Corporate and Institutional Services (C&IS)
C&IS is a global provider of asset servicing, asset management, and related services to corporate and public retirement funds, foundations, endowments, fund managers, insurance companies, and government funds. C&IS also offers a commercial banking services, with emphasis on developing and supporting institutional relationships in large and mid-sized corporations, and financial institutions. Client relationships are managed principally through the Chicago, London, Singapore, and Toronto branch locations, with other operations or representative offices in New Jersey, Ireland, the Channel Islands, the Netherlands, China, and Australia. Asset servicing relationships managed by C&IS often include investment management, securities lending, transition management, and commission recapture services provided through Northern Trust Asset Management. C&IS also provides related foreign exchange services in the U.S., U.K., Guernsey, and Singapore.
PFS provides personal trust, investment management, custody, and philanthropic services; financial consulting; guardianship and estate administration; qualified retirement plans; and private and business banking. PFS focuses on high-net-worth individuals and families, business owners, executives, professionals, retirees, and established privately held businesses in its target markets. PFS also includes the Wealth Management Group, which provides customized products and services to meet the financial needs of individuals and family offices in the United States and throughout the world with assets typically exceeding $75 million.
PFS services are delivered through a network of 85 offices in 18 U.S. states as well as offices in London and Guernsey.
Northern Trust Asset Management (NTAM)
Northern Trust Asset Management (Formerly Northern Trust Global Investments), through various subsidiaries of the Corporation, provides a broad range of investment management and related services and other products to U.S. and non-U.S. clients of C&IS and WMS. Clients include institutional and individual separately managed accounts, bank common and collective funds, registered investment companies, non-U.S. collective investment funds and unregistered private investment funds. Northern Trust Asset Management offers both active and passive equity and fixed income portfolio management, as well as alternative asset classes (such as private equity and hedge funds of funds) and multi-manager products and services. Activities also include brokerage and related services. Northern Trust Asset Management business operates internationally through subsidiaries, alliances, and distribution arrangements.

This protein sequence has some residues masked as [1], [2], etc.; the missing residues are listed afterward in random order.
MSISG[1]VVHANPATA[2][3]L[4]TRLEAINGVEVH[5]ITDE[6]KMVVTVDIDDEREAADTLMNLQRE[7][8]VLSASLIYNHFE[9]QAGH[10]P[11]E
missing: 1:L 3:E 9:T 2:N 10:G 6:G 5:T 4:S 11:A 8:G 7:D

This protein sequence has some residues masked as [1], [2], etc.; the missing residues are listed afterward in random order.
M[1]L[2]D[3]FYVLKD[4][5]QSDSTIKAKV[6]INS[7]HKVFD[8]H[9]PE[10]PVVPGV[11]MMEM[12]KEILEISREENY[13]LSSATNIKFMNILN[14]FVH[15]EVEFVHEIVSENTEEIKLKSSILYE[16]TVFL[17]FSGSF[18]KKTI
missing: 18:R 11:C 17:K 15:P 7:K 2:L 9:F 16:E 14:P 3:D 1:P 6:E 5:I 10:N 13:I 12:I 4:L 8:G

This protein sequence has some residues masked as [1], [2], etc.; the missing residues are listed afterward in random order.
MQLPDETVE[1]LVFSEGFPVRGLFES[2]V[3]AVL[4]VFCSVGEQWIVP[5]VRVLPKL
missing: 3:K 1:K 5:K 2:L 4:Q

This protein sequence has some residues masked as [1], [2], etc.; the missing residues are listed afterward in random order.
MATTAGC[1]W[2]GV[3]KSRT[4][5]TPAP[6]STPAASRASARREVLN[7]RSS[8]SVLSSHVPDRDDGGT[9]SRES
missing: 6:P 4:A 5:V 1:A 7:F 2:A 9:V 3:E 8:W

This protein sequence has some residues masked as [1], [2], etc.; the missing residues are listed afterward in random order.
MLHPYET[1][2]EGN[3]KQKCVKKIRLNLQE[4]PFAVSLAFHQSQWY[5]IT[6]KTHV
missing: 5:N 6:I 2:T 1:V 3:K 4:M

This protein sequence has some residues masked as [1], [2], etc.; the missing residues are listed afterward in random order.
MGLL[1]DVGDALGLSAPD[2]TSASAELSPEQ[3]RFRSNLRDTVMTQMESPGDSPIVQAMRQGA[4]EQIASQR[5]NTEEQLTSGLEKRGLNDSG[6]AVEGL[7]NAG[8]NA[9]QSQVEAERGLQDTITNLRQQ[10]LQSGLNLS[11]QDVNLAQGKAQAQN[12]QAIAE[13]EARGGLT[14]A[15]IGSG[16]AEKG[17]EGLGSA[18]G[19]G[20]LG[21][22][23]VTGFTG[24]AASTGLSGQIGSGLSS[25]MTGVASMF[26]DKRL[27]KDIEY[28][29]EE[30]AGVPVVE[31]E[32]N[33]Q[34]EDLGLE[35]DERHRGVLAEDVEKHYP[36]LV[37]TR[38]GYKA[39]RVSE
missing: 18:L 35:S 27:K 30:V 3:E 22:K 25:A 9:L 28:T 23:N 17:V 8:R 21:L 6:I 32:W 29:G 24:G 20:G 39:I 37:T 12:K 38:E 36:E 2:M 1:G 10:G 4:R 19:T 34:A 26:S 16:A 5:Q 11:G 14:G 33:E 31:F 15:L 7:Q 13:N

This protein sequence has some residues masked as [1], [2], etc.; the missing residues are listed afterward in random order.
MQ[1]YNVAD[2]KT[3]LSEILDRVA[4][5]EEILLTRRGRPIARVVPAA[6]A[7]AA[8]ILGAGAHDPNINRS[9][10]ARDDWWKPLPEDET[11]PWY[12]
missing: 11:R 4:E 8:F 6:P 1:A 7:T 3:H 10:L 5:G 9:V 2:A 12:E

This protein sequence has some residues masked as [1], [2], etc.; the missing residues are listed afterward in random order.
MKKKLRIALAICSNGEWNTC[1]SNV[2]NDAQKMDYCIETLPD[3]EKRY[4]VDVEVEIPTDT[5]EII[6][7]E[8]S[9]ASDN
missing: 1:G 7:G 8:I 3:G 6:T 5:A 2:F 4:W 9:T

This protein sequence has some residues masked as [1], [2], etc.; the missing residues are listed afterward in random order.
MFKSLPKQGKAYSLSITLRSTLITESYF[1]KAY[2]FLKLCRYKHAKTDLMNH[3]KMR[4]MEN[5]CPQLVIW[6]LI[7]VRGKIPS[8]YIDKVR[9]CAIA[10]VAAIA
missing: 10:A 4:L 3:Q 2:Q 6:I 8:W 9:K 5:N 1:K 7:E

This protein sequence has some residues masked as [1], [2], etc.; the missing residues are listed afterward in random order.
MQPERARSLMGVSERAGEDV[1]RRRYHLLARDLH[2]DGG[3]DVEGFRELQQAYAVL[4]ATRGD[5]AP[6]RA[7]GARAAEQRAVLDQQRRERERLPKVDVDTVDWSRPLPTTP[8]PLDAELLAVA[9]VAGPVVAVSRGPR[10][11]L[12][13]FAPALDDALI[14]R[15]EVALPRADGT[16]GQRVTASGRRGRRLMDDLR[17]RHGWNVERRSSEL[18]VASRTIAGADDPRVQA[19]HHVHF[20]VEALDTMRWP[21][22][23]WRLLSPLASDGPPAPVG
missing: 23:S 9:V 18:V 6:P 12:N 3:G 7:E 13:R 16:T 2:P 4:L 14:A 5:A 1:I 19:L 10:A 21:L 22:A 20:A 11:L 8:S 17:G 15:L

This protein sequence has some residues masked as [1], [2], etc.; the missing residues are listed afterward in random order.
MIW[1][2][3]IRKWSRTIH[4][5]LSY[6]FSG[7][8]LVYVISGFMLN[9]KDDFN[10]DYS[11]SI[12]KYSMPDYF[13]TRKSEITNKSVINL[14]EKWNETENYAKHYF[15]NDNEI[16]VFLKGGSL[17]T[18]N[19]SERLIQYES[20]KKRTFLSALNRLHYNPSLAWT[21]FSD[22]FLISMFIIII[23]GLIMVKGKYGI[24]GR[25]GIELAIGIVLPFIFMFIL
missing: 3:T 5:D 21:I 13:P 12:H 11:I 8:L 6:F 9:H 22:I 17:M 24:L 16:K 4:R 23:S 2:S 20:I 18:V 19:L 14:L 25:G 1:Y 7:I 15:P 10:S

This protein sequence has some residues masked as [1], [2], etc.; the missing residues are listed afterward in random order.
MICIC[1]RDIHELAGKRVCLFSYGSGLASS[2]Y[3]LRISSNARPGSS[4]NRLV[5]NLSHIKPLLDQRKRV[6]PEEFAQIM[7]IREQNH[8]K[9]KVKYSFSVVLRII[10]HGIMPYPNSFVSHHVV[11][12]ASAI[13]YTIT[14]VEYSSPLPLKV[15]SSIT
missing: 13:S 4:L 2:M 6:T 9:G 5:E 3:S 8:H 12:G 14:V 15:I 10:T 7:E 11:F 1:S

Businesses and other subsidiaries
The Corporation's principal subsidiary is The Northern Trust Company. The Corporation also owns two investment management subsidiaries, Northern Trust Investments, N.A. and Northern Trust Global Advisors, Inc.
In November 2004, Northern Trust launched the Northern Trust manager of managers UK Equity Plus fund, which was Dublin based and aimed to outperform the FTSE All Share by 2.5% per annum.
Northern Trust’s global locations include: Abu Dhabi, Amsterdam, Bangalore, Pune, Beijing, Dublin, Frankfurt, Guernsey, Hong Kong, Kuala Lumpur, Limerick, London, Luxembourg, Melbourne, Philippines, Riyadh, Seoul, Singapore, Stockholm, Tokyo and Toronto. Within the United States, locations include Illinois, Arizona, California, Colorado, Connecticut, Delaware, Florida, Georgia, Massachusetts, Michigan, Minnesota, Missouri, Nevada, New York, Ohio, Texas, Washington and Wisconsin.
Northern Trust strives to give approximately 1.5% of its pre-tax profits to charities every year. In 2007, Northern Trust’s global philanthropy program awarded $17.5 million, a 13.7% increase over 2006, and $223,000 worth of in-kind gifts were donated.
- "NORTHERN TRUST CORPORATION REPORTS FOURTH QUARTER NET INCOME OF $169.7 MILLION..." (PDF). Northern Trust. Retrieved 28 February 2014.
- "2011 Form 10-K, Northern Trust Corporation". United States Securities and Exchange Commission.
- forbes.com http://www.forbes.com/companies/northern-trust/. Missing or empty
- "World's Most Admired Companies", Forbes magazine (March 22, 2010)
- "Northern Trust Co.", The Electronic Encyclopedia of Chicago
- Business: Loop Flurry
- "Northern Trust Company Building" on the Chicago Architecture website
- "Northern Trust Ceo Weston R. Christopherson" (obituary) Chicago Tribune (June 1, 1994)
- "Profile: Northern Trust Corp. (NTRS.O)" Reuters
- "Hitachi and Scottish Equitable Back Northern Trust Global Investments UK Equity Plus Fund".
- Fox, David W., "The Northern Trust Company Celebrating 125th Years in Aug 2014"
- "Northern Trust Opts to Build, Not Buy", ABA Bank Journal (March 1990)
- "Golf Journal: No Entertaining, Please-It's Golf" Wall Street Journal (2/28/09); "The outcry over Northern Trust's tournament sponsorship shows the chill threatening golf and business"
- "An Inconvenient Truth" Golf World (2/27/09)